Tetrapped is a puzzle game that is designed to really make you think. There are no timers or score, it’s just how many moves will it take you to solve the puzzle! The basic idea is that you are given various shaped pieces inside a box and you have to move them around each other to get a certain piece in a certain place. While it may sound simple, it can be extremely confusing!
The man menu screen is simple, and yet creative. The main menu is made up of 4 blocks of various shapes that make up your menu options. To get started just touch the “Play” button at the top and you’ll be taken to a tutorial the first time that you do so. Once you finish the tutorial you’ll be taken to the first level. The game defaults to a 6×6 board the first time that you play but there are two other sizes: 7×7 and 8×8 that make it more difficult!
Every time you start a new level you’ll see the “target” block start out where it goes and then move somewhere else. Once that block is in place it is surrounded by some other blocks of random shapes. At the top of the screen, you’ll see a box that shows how many moves you’ve made and your best score on that level if you’ve already completed it.
To play the game all you have to do is grab the block you want to move and drag it where you want it. You can only move blocks in one direction in 1 “move,” but they can be moved in any direction. The levels are all designed to make you think, and some of them are actually very easy if you think a little outside of the box.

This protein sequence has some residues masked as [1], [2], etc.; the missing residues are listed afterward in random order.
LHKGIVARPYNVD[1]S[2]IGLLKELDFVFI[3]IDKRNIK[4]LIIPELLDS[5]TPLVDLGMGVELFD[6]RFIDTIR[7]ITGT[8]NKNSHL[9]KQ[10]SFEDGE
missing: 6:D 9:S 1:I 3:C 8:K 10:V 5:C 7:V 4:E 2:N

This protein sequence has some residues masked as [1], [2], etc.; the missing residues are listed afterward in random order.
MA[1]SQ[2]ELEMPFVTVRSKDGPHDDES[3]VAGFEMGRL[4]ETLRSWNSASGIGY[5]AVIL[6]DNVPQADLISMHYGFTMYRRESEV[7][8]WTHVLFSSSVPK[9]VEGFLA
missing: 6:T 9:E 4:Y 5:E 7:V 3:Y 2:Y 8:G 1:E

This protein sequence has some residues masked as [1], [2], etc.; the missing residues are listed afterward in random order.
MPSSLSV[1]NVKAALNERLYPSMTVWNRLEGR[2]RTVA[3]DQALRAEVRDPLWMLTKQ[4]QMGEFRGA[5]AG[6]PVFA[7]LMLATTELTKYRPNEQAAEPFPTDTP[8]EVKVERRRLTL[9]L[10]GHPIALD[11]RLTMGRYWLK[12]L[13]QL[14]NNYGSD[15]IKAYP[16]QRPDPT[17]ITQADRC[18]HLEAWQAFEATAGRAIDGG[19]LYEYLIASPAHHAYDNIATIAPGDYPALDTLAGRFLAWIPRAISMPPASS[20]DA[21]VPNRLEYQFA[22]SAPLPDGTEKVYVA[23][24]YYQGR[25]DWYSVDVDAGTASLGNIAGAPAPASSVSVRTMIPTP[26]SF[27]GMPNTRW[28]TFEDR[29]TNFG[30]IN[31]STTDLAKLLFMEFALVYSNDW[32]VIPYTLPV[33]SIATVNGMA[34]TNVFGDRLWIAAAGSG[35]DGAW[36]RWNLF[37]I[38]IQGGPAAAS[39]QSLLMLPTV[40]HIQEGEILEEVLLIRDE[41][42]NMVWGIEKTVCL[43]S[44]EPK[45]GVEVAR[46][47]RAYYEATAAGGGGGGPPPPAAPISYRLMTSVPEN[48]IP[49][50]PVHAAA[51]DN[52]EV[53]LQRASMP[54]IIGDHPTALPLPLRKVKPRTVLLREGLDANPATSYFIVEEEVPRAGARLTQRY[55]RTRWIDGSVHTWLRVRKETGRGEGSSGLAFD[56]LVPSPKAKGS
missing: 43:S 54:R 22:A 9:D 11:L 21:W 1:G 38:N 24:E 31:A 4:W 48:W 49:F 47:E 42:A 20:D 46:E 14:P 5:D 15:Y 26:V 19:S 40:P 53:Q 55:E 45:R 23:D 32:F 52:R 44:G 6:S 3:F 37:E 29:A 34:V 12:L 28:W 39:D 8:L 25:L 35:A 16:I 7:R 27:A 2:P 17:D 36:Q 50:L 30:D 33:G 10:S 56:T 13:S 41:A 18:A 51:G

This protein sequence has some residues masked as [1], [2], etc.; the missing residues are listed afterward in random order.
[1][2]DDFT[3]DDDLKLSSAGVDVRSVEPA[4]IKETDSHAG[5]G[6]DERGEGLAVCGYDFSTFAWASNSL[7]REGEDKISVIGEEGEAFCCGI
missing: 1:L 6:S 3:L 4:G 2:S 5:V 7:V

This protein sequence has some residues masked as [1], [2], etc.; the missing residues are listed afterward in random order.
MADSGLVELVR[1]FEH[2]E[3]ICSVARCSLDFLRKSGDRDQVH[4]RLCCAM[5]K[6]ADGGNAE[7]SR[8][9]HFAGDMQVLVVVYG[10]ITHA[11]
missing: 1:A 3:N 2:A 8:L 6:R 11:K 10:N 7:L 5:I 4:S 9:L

There are three buttons at the bottom of the screen that will take you back to the home screen, allow you to select a new level, or restart the current level you’re working on. Whether you bring up the level select from in-game or through the option at the main menu, you’ll be given a list of the different board sizes to choose from first, and then you’ll be taken to the list of levels for the on you choose.
There are a few basic options that you can set under the “settings” button from the main menu of this game. They include the ability to turn certain sound effects on/off, change the color scheme and reset your stats. There is also an option to turn “Auto Advance” on/off. This will send you straight to the next level when you finish when it’s on, or just stay at the finished screen till you do something if it’s off.
The basic concept of the game feels somehow familiar, but at the same time new. One thing that seems to be missing is a “competition” factor. It would be cool to be able to see the minimum number of moves that are required to solve a particular puzzle. This would give you a number to shoot for and would make the amount of moves that you solve a puzzle in mean a little more.
While I have played a couple of other games that use a concept similar to this game (Car & Vehicles Puzzle, Toddler Kids Puzzles), the “Tetris” shapes really add a new twist that I had not seen before. There is plenty of challenge in this game and it has hundreds of levels that will test your patience for hours on end! The game is currently available for $0.99 and I would definitely recommend it if you need something to pass some time, or if you just enjoy games that make you think.